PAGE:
Ottawa storm flattens NCC heritage barn, delaying youth farm’s plans to scale up
A farm program launched in rural Ottawa to help at-risk youth gain and improve their employment skills has been forced to delay its plans to scale up after a mighty windstorm completely flattened one of the farm’s two heritage barns.
The National Capital Commission (NCC), which owns and manages the 75-acre heritage property on Russell Road in southeast Ottawa, had actually been in the middle of renovating the 120-year-old barn for the Youth Now Farm program so it could expand and bring in more animals.
Once the refurbishment was completed later this fall, the farm planned to house their ducks, turkeys and a new group of pastured pigs in the barn over the winter months, farm manager Jenny Roebuck said. Without the extra room, the team has to delay raising pigs and breeding goats until next year.
“We don’t have the space for anything more than what we’re doing right now,” Roebuck said.
All that remains of the barn — built in the 1890s — is a massive pile of damp wood and debris, which the NCC quickly surrounded and secured with a blue fence. The loss of the barn is “significant,” a spokesperson for the NCC said in a statement on Wednesday.
The Youth Now Farm program was recently launched by a group of local non-profits and government agencies, including Youth Now Canada, the Parkdale Food Centre, the Youth Services Bureau and the NCC. Its goal is to help teenagers and young adults who face significant barriers to employment gain the skills and confidence necessary to land and keep a job.
Roebuck, who lives in the farm house on the property with her husband, said she received the tornado alert on her phone on Friday afternoon — the day six tornadoes of varying severity hit the Ottawa-Gatineau region.
The two went over to the farm’s temporary barn, where many of the farm animals are housed right now, to make sure they were safe, she said. The storm hit hard and fast, and the noise from the wind and rain was “indescribable,” Roebuck recalled.
“About 30 seconds later I looked out and saw that the barn was gone,” she told Global News. “It was so much noise that I didn’t hear it come down.”
Luckily the heritage barn was vacant when powerful storms hit, Roebuck said, and no people or animals were injured by the debris – although, her truck took a bit of a hit.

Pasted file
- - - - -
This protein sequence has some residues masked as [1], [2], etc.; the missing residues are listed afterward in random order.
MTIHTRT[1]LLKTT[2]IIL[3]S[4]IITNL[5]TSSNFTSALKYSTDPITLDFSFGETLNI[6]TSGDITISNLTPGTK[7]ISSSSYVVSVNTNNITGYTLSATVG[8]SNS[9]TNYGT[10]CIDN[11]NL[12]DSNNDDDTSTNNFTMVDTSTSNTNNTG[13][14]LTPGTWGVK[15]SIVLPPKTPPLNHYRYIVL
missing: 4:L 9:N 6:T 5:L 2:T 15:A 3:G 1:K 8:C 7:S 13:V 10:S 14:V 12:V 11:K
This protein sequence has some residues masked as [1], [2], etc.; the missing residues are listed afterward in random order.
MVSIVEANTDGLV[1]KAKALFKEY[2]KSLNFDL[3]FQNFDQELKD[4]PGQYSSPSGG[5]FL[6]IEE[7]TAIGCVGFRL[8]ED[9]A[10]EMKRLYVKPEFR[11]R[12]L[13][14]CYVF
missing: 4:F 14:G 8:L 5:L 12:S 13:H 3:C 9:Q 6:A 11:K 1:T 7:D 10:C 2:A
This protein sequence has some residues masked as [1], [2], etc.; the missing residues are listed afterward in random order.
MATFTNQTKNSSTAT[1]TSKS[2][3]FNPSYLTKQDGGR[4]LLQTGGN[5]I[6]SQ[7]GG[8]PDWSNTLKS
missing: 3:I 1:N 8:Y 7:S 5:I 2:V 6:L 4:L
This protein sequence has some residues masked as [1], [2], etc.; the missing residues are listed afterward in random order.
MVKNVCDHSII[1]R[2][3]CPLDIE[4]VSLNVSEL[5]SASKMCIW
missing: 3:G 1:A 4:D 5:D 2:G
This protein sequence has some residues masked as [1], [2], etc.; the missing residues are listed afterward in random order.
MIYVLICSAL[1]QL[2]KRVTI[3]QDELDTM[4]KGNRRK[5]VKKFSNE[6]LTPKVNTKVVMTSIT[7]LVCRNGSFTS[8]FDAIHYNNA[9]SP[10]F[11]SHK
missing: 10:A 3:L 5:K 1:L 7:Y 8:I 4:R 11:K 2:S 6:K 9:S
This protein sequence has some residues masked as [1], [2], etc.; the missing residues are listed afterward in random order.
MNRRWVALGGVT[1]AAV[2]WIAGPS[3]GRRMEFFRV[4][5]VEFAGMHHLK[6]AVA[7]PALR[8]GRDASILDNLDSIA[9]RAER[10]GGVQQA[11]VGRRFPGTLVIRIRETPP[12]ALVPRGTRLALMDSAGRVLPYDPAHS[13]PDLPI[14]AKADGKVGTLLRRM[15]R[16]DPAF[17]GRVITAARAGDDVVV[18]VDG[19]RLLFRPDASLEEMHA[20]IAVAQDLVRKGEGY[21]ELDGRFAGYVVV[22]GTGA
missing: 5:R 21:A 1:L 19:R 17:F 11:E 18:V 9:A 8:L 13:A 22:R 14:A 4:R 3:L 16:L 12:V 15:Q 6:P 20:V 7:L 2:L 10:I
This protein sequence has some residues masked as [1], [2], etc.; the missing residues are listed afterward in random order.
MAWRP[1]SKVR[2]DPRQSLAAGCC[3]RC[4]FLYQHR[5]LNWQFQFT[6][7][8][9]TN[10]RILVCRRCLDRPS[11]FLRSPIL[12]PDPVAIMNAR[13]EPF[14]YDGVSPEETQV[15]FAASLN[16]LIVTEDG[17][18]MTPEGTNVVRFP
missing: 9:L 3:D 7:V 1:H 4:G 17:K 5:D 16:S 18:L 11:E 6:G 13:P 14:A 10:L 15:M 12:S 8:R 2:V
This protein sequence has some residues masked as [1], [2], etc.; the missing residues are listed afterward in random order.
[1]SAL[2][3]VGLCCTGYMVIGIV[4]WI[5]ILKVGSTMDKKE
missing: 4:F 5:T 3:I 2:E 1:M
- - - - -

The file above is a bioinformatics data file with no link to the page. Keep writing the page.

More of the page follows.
Asked whether the NCC plans to rebuild the structure, communications advisor Cédric Pelletier said it is still “too early” to provide details on next steps.
“The NCC is committed to doing what it can to help the Youth Now Farm to recover from last week’s tornadoes and windstorms,” Pelletier wrote. “The NCC is currently working with its maintenance contractor and internal teams to clean up the site.”
Roebuck, on her part, hopes the barn will be replaced.
“Every morning when I come out of the house, it just feels sad that what was, is no more,” she said. “It’s such a beautiful heritage property, we hope it will be restored.”
The barn wasn’t the only structure damaged last week on the Carlsbad Springs. The wind blew away the canopy of the garden’s washing station, worth about $500, Roebuck said. The team wants to replace the canopy quickly, she said, because the washing station is a crucial tool for harvesting and preparing produce for sale to local businesses.
The Youth Now Farm has launched a crowdfunding campaign to raise $2,000 so it can afford the new canopy as well as build a temporary shelter for its animals in time for winter. As of Thursday afternoon, the campaign had raised $840.
The barn’s collapse also broke the water pump and several hoses that brings well water to the garden and to the animals — but the NCC has offered to cover the cost of those repairs, Roebuck said.
Pelletier confirmed that no other farms owned by the NCC were impacted by the tornadoes and windstorms on Sept. 21. The NCC maintains approximately 100 farms in the National Capital Region, many of which “have heritage value,” he said.
Storm damage offers ‘great lesson’ for youth, manager says
While the loss of the barn is tough, Roebuck said last weekend’s events have been “a great lesson” for the youth enrolled in the farm program.
“Life still goes on,” she said. “Disaster happens and we do the best we can and we pick up and we keep moving.”
On Monday, the Parkdale Food Centre actually had the participants come to the centre to make sandwiches for residents and community members affected by the violent storms.
Also keeping spirits high on the farm: a new puppy that arrived over the weekend.
Neige, a six-week-old Great Pyrenees, will be trained as the farm’s new ‘livestock guardian,’ Roebuck said, and has been a very welcome distraction for the team.